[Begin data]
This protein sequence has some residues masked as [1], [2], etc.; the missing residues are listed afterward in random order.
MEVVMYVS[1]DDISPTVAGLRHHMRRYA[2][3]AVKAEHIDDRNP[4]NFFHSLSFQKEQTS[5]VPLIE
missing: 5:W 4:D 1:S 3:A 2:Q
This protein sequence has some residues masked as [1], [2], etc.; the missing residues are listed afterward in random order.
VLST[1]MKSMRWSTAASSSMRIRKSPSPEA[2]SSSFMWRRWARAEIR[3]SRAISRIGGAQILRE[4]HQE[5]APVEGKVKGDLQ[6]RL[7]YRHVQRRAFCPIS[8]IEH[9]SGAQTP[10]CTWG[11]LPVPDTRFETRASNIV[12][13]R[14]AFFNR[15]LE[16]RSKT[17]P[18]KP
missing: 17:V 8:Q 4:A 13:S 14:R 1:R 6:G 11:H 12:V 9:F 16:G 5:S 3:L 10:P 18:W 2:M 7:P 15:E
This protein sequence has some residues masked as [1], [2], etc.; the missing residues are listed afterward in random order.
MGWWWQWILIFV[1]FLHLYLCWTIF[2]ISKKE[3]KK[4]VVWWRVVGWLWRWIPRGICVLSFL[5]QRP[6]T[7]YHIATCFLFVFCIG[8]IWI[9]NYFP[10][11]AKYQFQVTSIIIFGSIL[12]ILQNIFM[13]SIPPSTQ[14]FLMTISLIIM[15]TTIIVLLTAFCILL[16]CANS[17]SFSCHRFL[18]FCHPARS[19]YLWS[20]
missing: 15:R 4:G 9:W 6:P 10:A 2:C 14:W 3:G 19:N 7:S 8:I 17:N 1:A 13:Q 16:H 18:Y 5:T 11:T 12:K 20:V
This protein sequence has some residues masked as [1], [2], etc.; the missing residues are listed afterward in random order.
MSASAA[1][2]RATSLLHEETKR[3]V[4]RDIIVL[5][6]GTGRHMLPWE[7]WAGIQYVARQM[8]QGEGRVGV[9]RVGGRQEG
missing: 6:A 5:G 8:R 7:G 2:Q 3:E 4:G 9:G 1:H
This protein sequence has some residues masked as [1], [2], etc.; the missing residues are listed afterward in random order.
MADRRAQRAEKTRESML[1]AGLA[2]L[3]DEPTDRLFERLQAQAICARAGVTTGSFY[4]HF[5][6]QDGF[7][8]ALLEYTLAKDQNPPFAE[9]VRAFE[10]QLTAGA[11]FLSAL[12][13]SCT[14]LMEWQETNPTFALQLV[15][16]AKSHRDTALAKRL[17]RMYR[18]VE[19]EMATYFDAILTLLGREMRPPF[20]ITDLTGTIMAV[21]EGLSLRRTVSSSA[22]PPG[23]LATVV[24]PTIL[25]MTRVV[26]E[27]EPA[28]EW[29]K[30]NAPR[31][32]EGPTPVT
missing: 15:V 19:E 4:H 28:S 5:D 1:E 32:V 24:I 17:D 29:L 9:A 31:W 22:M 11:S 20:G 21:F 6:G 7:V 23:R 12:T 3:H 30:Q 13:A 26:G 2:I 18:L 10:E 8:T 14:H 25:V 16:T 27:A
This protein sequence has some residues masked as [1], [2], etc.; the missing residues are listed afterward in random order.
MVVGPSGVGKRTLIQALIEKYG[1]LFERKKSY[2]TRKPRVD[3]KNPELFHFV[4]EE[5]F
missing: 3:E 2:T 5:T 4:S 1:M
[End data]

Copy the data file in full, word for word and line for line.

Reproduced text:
This protein sequence has some residues masked as [1], [2], etc.; the missing residues are listed afterward in random order.
MEVVMYVS[1]DDISPTVAGLRHHMRRYA[2][3]AVKAEHIDDRNP[4]NFFHSLSFQKEQTS[5]VPLIE
missing: 5:W 4:D 1:S 3:A 2:Q
This protein sequence has some residues masked as [1], [2], etc.; the missing residues are listed afterward in random order.
VLST[1]MKSMRWSTAASSSMRIRKSPSPEA[2]SSSFMWRRWARAEIR[3]SRAISRIGGAQILRE[4]HQE[5]APVEGKVKGDLQ[6]RL[7]YRHVQRRAFCPIS[8]IEH[9]SGAQTP[10]CTWG[11]LPVPDTRFETRASNIV[12][13]R[14]AFFNR[15]LE[16]RSKT[17]P[18]KP
missing: 17:V 8:Q 4:A 13:S 14:R 1:R 6:G 11:H 12:V 9:F 16:G 5:S 3:L 10:P 18:W 2:M 7:P 15:E
This protein sequence has some residues masked as [1], [2], etc.; the missing residues are listed afterward in random order.
MGWWWQWILIFV[1]FLHLYLCWTIF[2]ISKKE[3]KK[4]VVWWRVVGWLWRWIPRGICVLSFL[5]QRP[6]T[7]YHIATCFLFVFCIG[8]IWI[9]NYFP[10][11]AKYQFQVTSIIIFGSIL[12]ILQNIFM[13]SIPPSTQ[14]FLMTISLIIM[15]TTIIVLLTAFCILL[16]CANS[17]SFSCHRFL[18]FCHPARS[19]YLWS[20]
missing: 15:R 4:G 9:W 6:P 10:A 2:C 14:W 3:G 19:N 7:S 8:I 17:N 1:A 13:Q 16:H 18:Y 5:T 11:T 12:K 20:V
This protein sequence has some residues masked as [1], [2], etc.; the missing residues are listed afterward in random order.
MSASAA[1][2]RATSLLHEETKR[3]V[4]RDIIVL[5][6]GTGRHMLPWE[7]WAGIQYVARQM[8]QGEGRVGV[9]RVGGRQEG
missing: 6:A 5:G 8:R 7:G 2:Q 3:E 4:G 9:G 1:H
This protein sequence has some residues masked as [1], [2], etc.; the missing residues are listed afterward in random order.
MADRRAQRAEKTRESML[1]AGLA[2]L[3]DEPTDRLFERLQAQAICARAGVTTGSFY[4]HF[5][6]QDGF[7][8]ALLEYTLAKDQNPPFAE[9]VRAFE[10]QLTAGA[11]FLSAL[12][13]SCT[14]LMEWQETNPTFALQLV[15][16]AKSHRDTALAKRL[17]RMYR[18]VE[19]EMATYFDAILTLLGREMRPPF[20]ITDLTGTIMAV[21]EGLSLRRTVSSSA[22]PPG[23]LATVV[24]PTIL[25]MTRVV[26]E[27]EPA[28]EW[29]K[30]NAPR[31][32]EGPTPVT
missing: 15:V 19:E 4:H 28:S 5:D 1:E 32:V 24:I 17:D 29:L 9:A 31:W 22:M 11:S 20:G 21:F 6:G 7:V 23:R 12:T 3:H 30:Q 13:A 26:G 2:I 18:L 10:E 8:T 14:H 25:V 16:T 27:A
This protein sequence has some residues masked as [1], [2], etc.; the missing residues are listed afterward in random order.
MVVGPSGVGKRTLIQALIEKYG[1]LFERKKSY[2]TRKPRVD[3]KNPELFHFV[4]EE[5]F
missing: 3:E 2:T 5:T 4:S 1:M